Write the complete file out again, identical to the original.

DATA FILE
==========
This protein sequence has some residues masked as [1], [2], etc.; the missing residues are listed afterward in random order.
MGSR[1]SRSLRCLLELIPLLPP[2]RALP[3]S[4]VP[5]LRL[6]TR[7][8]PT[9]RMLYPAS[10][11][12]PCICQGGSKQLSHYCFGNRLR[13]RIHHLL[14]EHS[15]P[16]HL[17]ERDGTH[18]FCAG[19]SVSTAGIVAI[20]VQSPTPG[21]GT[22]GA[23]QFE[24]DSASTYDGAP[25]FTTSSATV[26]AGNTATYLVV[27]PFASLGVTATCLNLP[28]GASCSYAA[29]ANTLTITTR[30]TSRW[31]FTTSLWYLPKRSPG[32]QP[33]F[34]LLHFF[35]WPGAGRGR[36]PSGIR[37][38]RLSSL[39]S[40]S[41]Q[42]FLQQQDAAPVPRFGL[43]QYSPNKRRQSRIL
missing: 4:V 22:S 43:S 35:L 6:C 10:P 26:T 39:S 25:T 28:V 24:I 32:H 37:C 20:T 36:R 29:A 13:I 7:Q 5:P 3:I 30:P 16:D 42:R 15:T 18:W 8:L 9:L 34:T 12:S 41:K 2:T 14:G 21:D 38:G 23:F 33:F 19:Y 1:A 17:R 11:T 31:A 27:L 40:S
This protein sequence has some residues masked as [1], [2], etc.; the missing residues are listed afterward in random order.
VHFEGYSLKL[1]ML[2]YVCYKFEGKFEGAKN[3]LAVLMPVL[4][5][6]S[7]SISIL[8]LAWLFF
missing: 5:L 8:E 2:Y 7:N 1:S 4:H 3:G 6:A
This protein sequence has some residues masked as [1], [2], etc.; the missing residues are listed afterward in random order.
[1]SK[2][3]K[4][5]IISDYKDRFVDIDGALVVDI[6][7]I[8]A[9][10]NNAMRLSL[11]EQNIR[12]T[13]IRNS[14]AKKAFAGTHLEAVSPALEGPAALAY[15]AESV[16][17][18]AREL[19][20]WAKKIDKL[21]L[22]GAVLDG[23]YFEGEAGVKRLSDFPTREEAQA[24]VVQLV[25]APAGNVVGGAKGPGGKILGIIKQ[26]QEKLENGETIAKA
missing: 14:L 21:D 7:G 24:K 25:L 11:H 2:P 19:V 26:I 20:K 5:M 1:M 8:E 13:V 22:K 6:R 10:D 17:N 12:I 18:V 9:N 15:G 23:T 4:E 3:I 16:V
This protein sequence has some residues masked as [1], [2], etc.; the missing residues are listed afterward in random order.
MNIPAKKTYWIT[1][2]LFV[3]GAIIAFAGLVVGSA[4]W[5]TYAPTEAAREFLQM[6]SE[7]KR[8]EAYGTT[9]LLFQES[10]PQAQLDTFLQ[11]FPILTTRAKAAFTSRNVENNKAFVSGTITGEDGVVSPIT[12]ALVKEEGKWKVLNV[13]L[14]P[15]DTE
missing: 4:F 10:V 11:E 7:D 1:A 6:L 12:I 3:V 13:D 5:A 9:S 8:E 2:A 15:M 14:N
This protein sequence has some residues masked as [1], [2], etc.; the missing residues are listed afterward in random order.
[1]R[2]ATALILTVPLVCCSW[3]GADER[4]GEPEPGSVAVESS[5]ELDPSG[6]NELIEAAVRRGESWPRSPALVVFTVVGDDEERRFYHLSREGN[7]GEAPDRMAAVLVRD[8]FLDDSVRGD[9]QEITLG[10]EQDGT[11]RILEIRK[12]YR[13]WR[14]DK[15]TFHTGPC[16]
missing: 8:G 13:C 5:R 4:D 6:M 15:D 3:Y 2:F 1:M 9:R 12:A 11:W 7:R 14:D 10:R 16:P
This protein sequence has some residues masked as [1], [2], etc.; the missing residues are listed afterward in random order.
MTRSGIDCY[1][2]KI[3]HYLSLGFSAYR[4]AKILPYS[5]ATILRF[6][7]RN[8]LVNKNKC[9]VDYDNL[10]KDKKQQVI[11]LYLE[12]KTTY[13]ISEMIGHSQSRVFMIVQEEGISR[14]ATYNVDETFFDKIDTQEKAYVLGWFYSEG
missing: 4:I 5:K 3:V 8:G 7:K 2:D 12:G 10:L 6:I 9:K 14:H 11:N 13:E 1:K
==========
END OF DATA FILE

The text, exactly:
This protein sequence has some residues masked as [1], [2], etc.; the missing residues are listed afterward in random order.
MGSR[1]SRSLRCLLELIPLLPP[2]RALP[3]S[4]VP[5]LRL[6]TR[7][8]PT[9]RMLYPAS[10][11][12]PCICQGGSKQLSHYCFGNRLR[13]RIHHLL[14]EHS[15]P[16]HL[17]ERDGTH[18]FCAG[19]SVSTAGIVAI[20]VQSPTPG[21]GT[22]GA[23]QFE[24]DSASTYDGAP[25]FTTSSATV[26]AGNTATYLVV[27]PFASLGVTATCLNLP[28]GASCSYAA[29]ANTLTITTR[30]TSRW[31]FTTSLWYLPKRSPG[32]QP[33]F[34]LLHFF[35]WPGAGRGR[36]PSGIR[37][38]RLSSL[39]S[40]S[41]Q[42]FLQQQDAAPVPRFGL[43]QYSPNKRRQSRIL
missing: 4:V 22:S 43:S 35:L 6:C 10:P 26:T 39:S 25:T 28:V 24:I 32:H 37:C 20:T 36:R 29:A 13:I 7:Q 5:P 3:I 30:P 16:D 42:R 15:T 18:W 8:L 9:L 34:T 12:S 41:K 2:T 14:G 21:D 38:G 23:F 33:F 19:Y 1:A 17:R 11:T 31:A 27:L 40:S
This protein sequence has some residues masked as [1], [2], etc.; the missing residues are listed afterward in random order.
VHFEGYSLKL[1]ML[2]YVCYKFEGKFEGAKN[3]LAVLMPVL[4][5][6]S[7]SISIL[8]LAWLFF
missing: 5:L 8:E 2:Y 7:N 1:S 4:H 3:G 6:A
This protein sequence has some residues masked as [1], [2], etc.; the missing residues are listed afterward in random order.
[1]SK[2][3]K[4][5]IISDYKDRFVDIDGALVVDI[6][7]I[8]A[9][10]NNAMRLSL[11]EQNIR[12]T[13]IRNS[14]AKKAFAGTHLEAVSPALEGPAALAY[15]AESV[16][17][18]AREL[19][20]WAKKIDKL[21]L[22]GAVLDG[23]YFEGEAGVKRLSDFPTREEAQA[24]VVQLV[25]APAGNVVGGAKGPGGKILGIIKQ[26]QEKLENGETIAKA
missing: 14:L 21:D 7:G 24:K 25:L 11:H 2:P 19:V 26:I 20:K 5:M 1:M 8:E 13:V 22:K 6:R 10:D 17:N 12:I 18:V 9:N 15:G 23:T 4:E 3:I 16:V
This protein sequence has some residues masked as [1], [2], etc.; the missing residues are listed afterward in random order.
MNIPAKKTYWIT[1][2]LFV[3]GAIIAFAGLVVGSA[4]W[5]TYAPTEAAREFLQM[6]SE[7]KR[8]EAYGTT[9]LLFQES[10]PQAQLDTFLQ[11]FPILTTRAKAAFTSRNVENNKAFVSGTITGEDGVVSPIT[12]ALVKEEGKWKVLNV[13]L[14]P[15]DTE
missing: 4:F 10:V 11:E 7:D 1:A 6:L 12:I 3:V 13:D 5:A 9:S 8:E 2:A 15:M 14:N
This protein sequence has some residues masked as [1], [2], etc.; the missing residues are listed afterward in random order.
[1]R[2]ATALILTVPLVCCSW[3]GADER[4]GEPEPGSVAVESS[5]ELDPSG[6]NELIEAAVRRGESWPRSPALVVFTVVGDDEERRFYHLSREGN[7]GEAPDRMAAVLVRD[8]FLDDSVRGD[9]QEITLG[10]EQDGT[11]RILEIRK[12]YR[13]WR[14]DK[15]TFHTGPC[16]
missing: 8:G 13:C 5:R 4:D 6:M 15:D 3:Y 2:F 1:M 9:R 12:A 11:W 7:R 14:D 10:R 16:P
This protein sequence has some residues masked as [1], [2], etc.; the missing residues are listed afterward in random order.
MTRSGIDCY[1][2]KI[3]HYLSLGFSAYR[4]AKILPYS[5]ATILRF[6][7]RN[8]LVNKNKC[9]VDYDNL[10]KDKKQQVI[11]LYLE[12]KTTY[13]ISEMIGHSQSRVFMIVQEEGISR[14]ATYNVDETFFDKIDTQEKAYVLGWFYSEG
missing: 4:I 5:K 3:V 8:G 7:K 2:D 12:G 10:L 6:I 9:K 14:H 11:N 13:E 1:K